The Ban Nong Tao Garden presents Walk Like a Bee, a living documentary that merges the science of rotational farming with Pgak’yau folk wisdom to share multiple perspectives around fire forests and spiritual connection. Viewers connect with Northern Thailand’s ecosystem by encountering the same granular decisions that indigenous communities consider when safeguarding their forest homes against the backdrop of colonial conservation policies. It’s a game of perspective. This collaboration brings together a global collective of people from different fields, worldviews and cultures; looking to communities with deeply rooted connections to their land in order to explore how nature and our psyches are intrinsically linked, and how storytelling methodologies can help us to equitably communicate these complexities to audiences.
Siwakorn Odochao: Siwakorn Odochao is a Pgak’yau (Karen) farmer and coffee producer who grew up in a Karen village with nine brothers and sisters, learning local wisdom and traditional knowledge. He has a Master’s degree from Open University, studying global change with local roots at ARI (Asean Rural Institute) in 2009. He believes that small scale farming can lead to sustainable development and beautiful living.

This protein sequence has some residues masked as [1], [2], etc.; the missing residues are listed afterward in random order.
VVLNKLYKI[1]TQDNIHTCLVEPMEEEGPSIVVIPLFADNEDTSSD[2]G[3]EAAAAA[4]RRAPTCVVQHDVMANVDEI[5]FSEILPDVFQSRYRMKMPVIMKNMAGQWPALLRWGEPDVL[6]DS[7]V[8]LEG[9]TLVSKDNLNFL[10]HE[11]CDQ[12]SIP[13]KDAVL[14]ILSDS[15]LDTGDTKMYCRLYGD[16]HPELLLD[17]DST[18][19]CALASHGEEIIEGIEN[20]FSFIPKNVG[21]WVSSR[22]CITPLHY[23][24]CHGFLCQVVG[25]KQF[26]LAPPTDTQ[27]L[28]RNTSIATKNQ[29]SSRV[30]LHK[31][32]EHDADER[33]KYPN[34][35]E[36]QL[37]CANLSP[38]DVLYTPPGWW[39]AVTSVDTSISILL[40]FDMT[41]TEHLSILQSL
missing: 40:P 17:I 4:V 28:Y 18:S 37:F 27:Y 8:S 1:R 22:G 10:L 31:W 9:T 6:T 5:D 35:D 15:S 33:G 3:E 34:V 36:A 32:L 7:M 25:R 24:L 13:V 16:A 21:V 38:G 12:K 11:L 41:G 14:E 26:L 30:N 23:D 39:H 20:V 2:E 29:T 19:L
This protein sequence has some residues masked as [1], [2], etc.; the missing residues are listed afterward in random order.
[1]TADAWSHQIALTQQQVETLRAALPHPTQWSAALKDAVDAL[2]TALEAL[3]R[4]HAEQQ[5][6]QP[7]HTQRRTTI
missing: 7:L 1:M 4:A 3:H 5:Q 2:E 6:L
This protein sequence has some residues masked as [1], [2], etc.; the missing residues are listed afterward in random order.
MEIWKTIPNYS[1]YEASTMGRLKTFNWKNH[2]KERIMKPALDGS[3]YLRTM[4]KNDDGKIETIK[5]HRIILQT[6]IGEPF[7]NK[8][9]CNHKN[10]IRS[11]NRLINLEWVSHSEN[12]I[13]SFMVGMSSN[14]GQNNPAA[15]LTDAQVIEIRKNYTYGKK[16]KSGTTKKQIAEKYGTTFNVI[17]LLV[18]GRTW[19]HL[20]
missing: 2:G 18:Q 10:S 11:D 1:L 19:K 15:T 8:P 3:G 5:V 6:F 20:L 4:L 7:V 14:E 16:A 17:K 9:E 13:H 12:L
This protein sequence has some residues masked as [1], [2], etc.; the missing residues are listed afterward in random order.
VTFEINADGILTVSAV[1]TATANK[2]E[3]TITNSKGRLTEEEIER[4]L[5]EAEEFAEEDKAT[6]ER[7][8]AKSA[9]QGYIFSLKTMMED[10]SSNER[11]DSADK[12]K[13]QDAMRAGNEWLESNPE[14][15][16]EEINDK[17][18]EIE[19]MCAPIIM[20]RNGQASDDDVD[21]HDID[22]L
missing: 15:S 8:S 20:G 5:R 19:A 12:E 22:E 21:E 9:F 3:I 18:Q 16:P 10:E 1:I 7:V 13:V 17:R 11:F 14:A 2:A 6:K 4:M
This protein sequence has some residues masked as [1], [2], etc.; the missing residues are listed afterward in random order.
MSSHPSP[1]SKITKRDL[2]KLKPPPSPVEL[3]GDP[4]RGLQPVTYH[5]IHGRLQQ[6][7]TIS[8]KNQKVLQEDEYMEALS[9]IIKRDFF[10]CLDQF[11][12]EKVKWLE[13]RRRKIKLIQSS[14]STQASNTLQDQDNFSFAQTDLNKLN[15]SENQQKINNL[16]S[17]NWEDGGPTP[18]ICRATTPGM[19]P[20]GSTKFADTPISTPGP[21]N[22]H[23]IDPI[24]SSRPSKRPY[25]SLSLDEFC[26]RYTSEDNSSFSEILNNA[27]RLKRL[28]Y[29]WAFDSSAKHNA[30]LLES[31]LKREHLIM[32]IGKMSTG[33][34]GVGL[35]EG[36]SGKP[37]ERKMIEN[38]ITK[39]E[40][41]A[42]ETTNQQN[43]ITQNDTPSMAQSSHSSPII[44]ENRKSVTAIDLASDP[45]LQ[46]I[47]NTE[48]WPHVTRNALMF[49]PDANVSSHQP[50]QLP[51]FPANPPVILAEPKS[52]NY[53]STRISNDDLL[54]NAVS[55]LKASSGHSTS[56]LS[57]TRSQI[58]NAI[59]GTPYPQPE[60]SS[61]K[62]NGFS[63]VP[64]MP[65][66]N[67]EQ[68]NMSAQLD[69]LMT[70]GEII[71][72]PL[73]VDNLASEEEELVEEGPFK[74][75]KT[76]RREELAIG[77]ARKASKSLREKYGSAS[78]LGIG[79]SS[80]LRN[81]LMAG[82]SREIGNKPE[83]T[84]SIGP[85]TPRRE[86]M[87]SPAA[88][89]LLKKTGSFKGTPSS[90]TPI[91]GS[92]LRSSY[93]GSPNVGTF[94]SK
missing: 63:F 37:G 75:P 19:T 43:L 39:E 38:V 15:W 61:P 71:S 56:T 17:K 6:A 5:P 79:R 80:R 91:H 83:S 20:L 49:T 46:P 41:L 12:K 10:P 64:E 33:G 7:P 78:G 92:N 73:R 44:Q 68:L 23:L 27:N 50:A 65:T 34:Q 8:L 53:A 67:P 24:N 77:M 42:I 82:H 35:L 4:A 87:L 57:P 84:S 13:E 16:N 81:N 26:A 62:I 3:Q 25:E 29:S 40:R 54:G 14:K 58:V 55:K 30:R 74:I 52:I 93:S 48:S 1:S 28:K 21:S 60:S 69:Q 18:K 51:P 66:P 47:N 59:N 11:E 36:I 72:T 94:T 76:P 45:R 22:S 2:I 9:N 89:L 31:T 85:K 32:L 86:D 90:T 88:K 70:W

Jennifer Katanyoutanant: Jennifer Katanyoutanant works with interactive media to facilitate communication and co-create systems of sharing and exchange. Recent fascinations include food systems, research through sensory interactions, playable critical thought, and virtual spaces for shifting power imbalance. Past projects explored ecological manifestations of the Youtube recommendation algorithm, diverse creative communities in emerging technology, and cultivating remote intimacy through food and web performance.
Invisible Flock: Invisible Flock is an award-winning interactive arts studio based at the Yorkshire Sculpture Park, UK operating at the intersection of art and technology. They create highly sensory installations and environments asking us to renegotiate our emotional relationship to the natural world. Their work aims to open up critically important ways of thinking about how we live, how we connect and share to better live in a global society.